Journalists asked to adhere to professional ethics


President John Dramani Mahama on Wednesday appealed to the media to adhere to professional ethics that are in conformity with international standards.

President John Dramani Mahama
President John Dramani Mahama

He said the proliferation of social media was also becoming a danger to the media landscape as most things were put up there without verification.

“The basic principles and ethics, facts searching and attributions are still necessary in the broadcasting or publication of any news item to the people out there,” the President said.

President Mahama said this when he addressed the National Conference of “Broadcasting pluralism: Press Freedom and Democratic Governance in Ghana” in Accra.

The conference would among other things review the performance of independent broadcasting for the past 20 years and find lasting solutions to some of the challenges facing the industry.

It was attended by owners of independent media, professional media bodies, and media partners from the state.

President Mahama said the dangers of social media were demonstrated by the reportage of the lady busted at Heathrow Airport for allegedly possessing 12.5 kilogrammes of cocaine.

He said if painstaking verification was carried it would have avoided misinformation that was carried out about the lady’s possession of diplomatic passport and affiliation to government.

That notwithstanding, President Mahama said the Bureau of National Investigation was carrying out their constitutional mandate and therefore did not violate the rights of the Journalists that were invited for questioning as had been spewed out in some sections of the media.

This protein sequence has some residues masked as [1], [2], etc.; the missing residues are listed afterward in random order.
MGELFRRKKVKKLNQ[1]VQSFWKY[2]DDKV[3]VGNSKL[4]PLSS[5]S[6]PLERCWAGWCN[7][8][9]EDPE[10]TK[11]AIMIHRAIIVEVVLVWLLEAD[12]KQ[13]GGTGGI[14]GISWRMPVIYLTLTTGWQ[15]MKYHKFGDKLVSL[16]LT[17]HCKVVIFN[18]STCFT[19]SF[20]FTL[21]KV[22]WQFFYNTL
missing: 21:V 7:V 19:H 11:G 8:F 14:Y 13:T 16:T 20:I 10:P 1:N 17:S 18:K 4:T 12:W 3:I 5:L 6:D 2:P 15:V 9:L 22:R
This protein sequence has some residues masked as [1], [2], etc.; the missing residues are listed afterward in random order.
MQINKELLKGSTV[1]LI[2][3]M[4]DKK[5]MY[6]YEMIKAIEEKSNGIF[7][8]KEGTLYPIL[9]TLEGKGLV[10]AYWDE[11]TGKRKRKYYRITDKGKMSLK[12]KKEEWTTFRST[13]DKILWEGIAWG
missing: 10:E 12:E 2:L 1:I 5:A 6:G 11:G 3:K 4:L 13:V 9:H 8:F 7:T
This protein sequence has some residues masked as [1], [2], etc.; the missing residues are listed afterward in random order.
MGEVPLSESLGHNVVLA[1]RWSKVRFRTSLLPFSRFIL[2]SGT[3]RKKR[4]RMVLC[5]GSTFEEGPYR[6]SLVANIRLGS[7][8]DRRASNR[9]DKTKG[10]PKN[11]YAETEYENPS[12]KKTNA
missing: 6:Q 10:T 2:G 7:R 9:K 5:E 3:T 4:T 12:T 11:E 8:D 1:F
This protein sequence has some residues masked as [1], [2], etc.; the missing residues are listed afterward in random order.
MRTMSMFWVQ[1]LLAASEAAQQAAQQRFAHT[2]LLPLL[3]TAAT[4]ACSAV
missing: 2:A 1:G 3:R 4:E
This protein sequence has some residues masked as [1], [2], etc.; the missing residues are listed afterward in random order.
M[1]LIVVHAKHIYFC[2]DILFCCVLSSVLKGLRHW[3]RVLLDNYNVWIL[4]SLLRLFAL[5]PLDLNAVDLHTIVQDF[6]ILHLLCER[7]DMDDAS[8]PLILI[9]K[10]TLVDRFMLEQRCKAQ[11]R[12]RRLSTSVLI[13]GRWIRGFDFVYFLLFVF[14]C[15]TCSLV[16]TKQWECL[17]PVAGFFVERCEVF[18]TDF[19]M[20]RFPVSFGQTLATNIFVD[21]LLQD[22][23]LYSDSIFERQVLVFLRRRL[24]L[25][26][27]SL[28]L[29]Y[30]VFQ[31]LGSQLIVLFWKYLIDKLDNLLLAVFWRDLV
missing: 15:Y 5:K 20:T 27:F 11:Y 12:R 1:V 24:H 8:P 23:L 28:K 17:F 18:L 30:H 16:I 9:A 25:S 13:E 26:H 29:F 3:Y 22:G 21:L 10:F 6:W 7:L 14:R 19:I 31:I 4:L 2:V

He said Journalists must see themselves as actors on the international stage whose contributions and credibility should not be in doubt.

President Mahama also called for cordial relations between government and the media to catapult the socio-economic development of Ghana in this decade and beyond.

The President added that the phone-in segments of most radio stations made them vulnerable to the dangers of broadcasting urging them them to find a way of filtering those utterances for the betterment of the country.

He promised that his administration would pursue the drafting and passing of the broadcast bill into law to make it the media formidable.

Dr Charles Wereko-Brobbey, a policy analyst who pioneered independent broadcasting when he opened Radio Eye, said although Frequency Modulation stations were supposed to be working within a limited radius most of them were now broadcasting beyond their limit and this needed to be debated on.

He also called for the institution of professionalism in radio stations to enable them to carry out their constitutional mandate.

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